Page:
Thursday, July 7, 2016

Dagmar And Diamante Daniel Take Top Design Award In 2016 Cubes In Space™ Program

The winning entry was a joint entry by Dagmar (age 12) and Diamante (age 11), sisters who designed an experiment to measure intraocular pressure in astronauts' eyes during the initial phase of rocket flights

Sisters Dagmar and Diamante Daniel of the Wissahickon School District in Pennsylvania took the Top Design Award in the third annual Cubes In Space™ Program. The award is given each year to the person whose design is selected at the best overall design. About 500 experiments from 22 countries were submitted to the program. The most interesting and well-designed proposals were selected to fly on a rocket from NASA Wallops Facility. The goal of the Cubes In Space™ program is to help young people learn to problem-solve and to learn skills and develop interests that will help them succeed in the future. Students from all over the world can benefit from the program, regardless of gender, race, religion or nationality. Every year, one of the experiments, receives the Top Design award.

This year, the winning experiment was designed to measure the effect of acceleration/G forces on intraocular pressure (IOP).

During the initial phase of the spaceflight, the crews are exposed to acceleration/G forces. It is well known that the increased pressure on the human or animal body can have negative effects, such as damage to the vision. This damage is generally assumed to be due to burst blood vessels. What is less well known is that even in the absence of blood vessels, the increased pressure in the human eye (termed intraocular pressure, IOP), can lead to eye damage.  Even a mildly increased IOP can a lead to eye diseases such as glaucoma, and retinal detachment. This is particularly important as older people fly, when the risk from increased IOP is higher than in young healthy people (IOP of many older people is already on the high end of the normal range). Does IOP increase during the acceleration phase of a rocket flight? This type of measurement is really difficult to perform in real time. In other words, physicians would need to place their instruments on an eye of an astronaut during the acceleration phase of the flight, or implant IOP probes into the astronaut’s eye. At the same time, knowledge whether and how much IOP increases during a space flight is extremely useful. If IOP does increase, then all potential astronauts at risk should be placed on IOP-lowering medications or excluded from flight. Alternatively, IOP should be taking into consideration when designing new rockets and flight paths, and flight paths with the least risk of increased IOP should be taken. Therefore, we need to know how IOP changes during the spaceflight in order to protect human health.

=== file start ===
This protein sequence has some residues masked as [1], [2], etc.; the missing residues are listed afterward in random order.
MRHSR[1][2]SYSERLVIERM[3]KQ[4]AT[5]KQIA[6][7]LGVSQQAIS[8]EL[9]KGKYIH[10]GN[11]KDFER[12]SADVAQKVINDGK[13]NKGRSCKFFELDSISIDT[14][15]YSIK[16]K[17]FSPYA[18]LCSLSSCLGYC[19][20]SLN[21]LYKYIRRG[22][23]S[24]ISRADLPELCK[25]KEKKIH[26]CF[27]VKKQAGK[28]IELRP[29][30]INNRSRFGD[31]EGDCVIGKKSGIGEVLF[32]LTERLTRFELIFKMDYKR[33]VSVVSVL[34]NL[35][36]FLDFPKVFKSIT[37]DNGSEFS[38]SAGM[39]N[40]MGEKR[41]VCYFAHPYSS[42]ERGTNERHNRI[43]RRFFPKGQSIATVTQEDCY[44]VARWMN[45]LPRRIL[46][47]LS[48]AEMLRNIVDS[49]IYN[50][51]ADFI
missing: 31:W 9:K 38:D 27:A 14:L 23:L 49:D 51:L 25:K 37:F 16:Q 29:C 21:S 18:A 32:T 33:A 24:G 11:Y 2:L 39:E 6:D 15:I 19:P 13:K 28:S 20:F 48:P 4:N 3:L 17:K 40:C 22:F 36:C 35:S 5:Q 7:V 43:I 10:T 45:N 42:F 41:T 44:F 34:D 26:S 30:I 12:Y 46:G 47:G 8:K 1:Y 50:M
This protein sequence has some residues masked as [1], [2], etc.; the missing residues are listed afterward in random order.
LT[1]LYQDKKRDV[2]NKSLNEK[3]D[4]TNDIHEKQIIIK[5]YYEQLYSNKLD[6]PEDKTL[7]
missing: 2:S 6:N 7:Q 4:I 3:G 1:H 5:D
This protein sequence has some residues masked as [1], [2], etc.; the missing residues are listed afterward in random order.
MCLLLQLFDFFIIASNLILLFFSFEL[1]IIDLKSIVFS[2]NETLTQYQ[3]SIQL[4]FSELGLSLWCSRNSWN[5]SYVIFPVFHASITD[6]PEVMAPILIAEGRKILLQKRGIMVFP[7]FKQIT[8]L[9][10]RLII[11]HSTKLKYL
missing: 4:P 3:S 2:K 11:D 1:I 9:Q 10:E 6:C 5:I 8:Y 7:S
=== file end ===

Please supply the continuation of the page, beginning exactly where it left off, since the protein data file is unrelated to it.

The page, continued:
The experiment was designed to answer two questions: (1) Does IOP change during the acceleration phase of the space flight? (2) How does one measure IOP on a rocket?

To measure IOP, the young researchers designed a model of the human eye, which they then placed into a 4 cm x 4cm x 4cm cube, which was provided by the Cubes in Space program.

Both girls were very proud of their achievement. Dagmar stated, "It was a great honor to receive this award." Diamante said, "I am very proud of participating in this project, flying it into space and receiving the award too."

Cubes in Space™ is the only program in the world that gives students a no-cost opportunity to design experiments to be launched into space on a NASA rocket or balloon. The program is structured around 5 components - Science, Technology, Engineering, Arts and Mathematics. This enables kids to learn about space exploration utilizing innovative problem-solving learning methods. As stated on the Cubes In Space site™, both students and educators "are provided with engaging content and activities in preparation for the design and development of an experiment to be integrated into a small cubes launched into space via sounding rocket from NASA Wallops Flight Facility on Wallops Island, Virginia." Since inception the programs has had had over 5000 participants from 37 countries.

Dagmar and Diamante Daniel are available for media interviews and can be reached through their father, Rene Daniel at More information is available on their website at

About Dagmar and Diamante Daniel:

Dagmar and Diamante Daniel are the daughters of Rene Daniel and Hong Chen. They took the Top Design Award in the Cubes In Space™ program and reside in Pennsylvania.


Rene Daniel